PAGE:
n
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0.6 ACH
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energy/heat recovery
ventilation
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passive solar
heat gains
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internal heat gains
Copyright Sony Pictures
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backup heater
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optional renewables
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Source: Ecodrain Source: Sun Frost
high-efficiency
appliances
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predictable outcome
& quality control
Passive House Planning
Package (PHPP)
Consider site, climate,
people, envelope,
mechanical system,
renewables, etc.
Field testing &
third party verification
Site supervision by Passive
House Consultant
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field testing
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think globally,
build locally.
Passive House Standard performance requirements are
always the same, no matter where the building is built
Climate zone and a buildings distinctive location impact the
design significantly
Therefore, Passive Houses will look differently depending on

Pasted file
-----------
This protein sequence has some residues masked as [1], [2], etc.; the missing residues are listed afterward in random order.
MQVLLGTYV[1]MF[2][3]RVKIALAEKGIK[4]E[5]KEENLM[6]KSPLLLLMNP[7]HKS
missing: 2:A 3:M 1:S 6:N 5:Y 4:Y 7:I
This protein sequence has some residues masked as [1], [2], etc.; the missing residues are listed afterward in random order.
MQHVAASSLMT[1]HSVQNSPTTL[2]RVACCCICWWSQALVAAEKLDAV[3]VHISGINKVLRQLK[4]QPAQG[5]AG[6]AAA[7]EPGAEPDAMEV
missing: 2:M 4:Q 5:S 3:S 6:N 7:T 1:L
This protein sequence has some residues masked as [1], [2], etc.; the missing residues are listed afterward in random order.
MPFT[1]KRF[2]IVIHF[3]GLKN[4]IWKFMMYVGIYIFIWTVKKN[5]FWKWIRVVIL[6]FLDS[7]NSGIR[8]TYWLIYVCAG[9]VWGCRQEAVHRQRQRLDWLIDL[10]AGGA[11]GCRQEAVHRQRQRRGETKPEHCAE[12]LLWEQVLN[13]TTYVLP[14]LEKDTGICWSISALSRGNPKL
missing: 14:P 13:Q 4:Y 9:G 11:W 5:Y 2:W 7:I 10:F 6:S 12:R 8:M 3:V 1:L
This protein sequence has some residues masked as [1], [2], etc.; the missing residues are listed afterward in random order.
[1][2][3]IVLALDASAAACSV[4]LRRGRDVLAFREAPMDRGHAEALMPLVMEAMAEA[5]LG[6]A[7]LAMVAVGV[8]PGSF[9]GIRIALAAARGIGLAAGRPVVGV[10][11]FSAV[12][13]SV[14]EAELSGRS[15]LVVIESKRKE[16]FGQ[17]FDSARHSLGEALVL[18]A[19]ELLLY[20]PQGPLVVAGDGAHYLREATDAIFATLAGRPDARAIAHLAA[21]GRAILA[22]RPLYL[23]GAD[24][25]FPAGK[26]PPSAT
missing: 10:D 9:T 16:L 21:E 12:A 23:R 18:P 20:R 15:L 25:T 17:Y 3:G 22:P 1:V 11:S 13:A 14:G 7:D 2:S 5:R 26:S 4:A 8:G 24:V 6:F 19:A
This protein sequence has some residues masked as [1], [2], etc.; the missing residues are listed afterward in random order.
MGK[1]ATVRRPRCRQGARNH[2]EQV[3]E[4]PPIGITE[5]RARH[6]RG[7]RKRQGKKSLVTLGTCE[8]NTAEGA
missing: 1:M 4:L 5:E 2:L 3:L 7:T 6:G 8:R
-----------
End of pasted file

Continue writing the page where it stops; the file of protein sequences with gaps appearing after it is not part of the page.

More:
where they are located
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DEEP ENERGY
REDUCTION
RETROFIT
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key benefits
7090% reduced energy bills
Significantly reduced environmental impact and carbon
footprint
Step towards energy independence
Dramatically improved comfort & health
Enhanced durability & reduced maintenance
Integrated designthoughtful approach to how all building
components work together (Systems approach)
Improved survivability
We can overcome energy obsolescence!
Tremendous nation-wide energy-savings potential for existing
building stock
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schematic
P
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A
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S
H
A
D
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N
G

S
U
M
M
E
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HEATRECOVERY
VENTlLATlON
SMALL HEATER
AlRlNTAKE
EXHAUST
LARGE ACTlVE
MECHANlCAL SYSTEM
FURNACE OR BOlLER
EXlSTlNG CONDlTlON
lNSUFFlClENT lNSULATlON
LOWPERFORMANCE
WlNDOWS AND DOORS
AlR LEAKAGE
NO VENTlLATlON
EXTRACT AlR
SUPPLY AlR
lNTERNAL
HEAT GAlNS
PEOPLE
EQUlPMT
RETROFlT CONDlTlON
WATER PROOFlNG
AND MANAGEMENT
ADDED lNSULATlON
MlTlGATlON OF
THERMAL BRlDGES
EXlSTlNG CONDlTlON
NO WATER PROOFlNG
AND MANAGEMENT
NO lNSULATlON AT AND
BELOW GRADE
THERMAL BRlDGES
TYPlCAL EXlSTlNG BUlLDlNG BEFORE DEEP ENERGY REDUCTlON RETROFlT AFTER
OPTlONAL SOLAR THERMAL
OR SOLAR PHOTOVOLTAlC
RETROFlT CONDlTlON
ADVANCED WlNDOWS
AND DOORS
AlRTlGHTNESS LAYER
CONTlNUOUS lNSULATlON
PACKAGE
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derr in a nutshell
Assess viability of existing structure and levels of
obsolescence
Test and analyze existing performance
Create strategy and design:
- Control heat, air, and moisture
- Make the house safe for people
- Take care of ventilation
- Make the envelope air-tight and weather-tight
- Add insulation per energy goal
Assess moisture transfer through shell, and design assemblies
that will be air-tight but diffusion open
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derr in a nutshell
Demo and prepare existing building
Establish air-tightness layer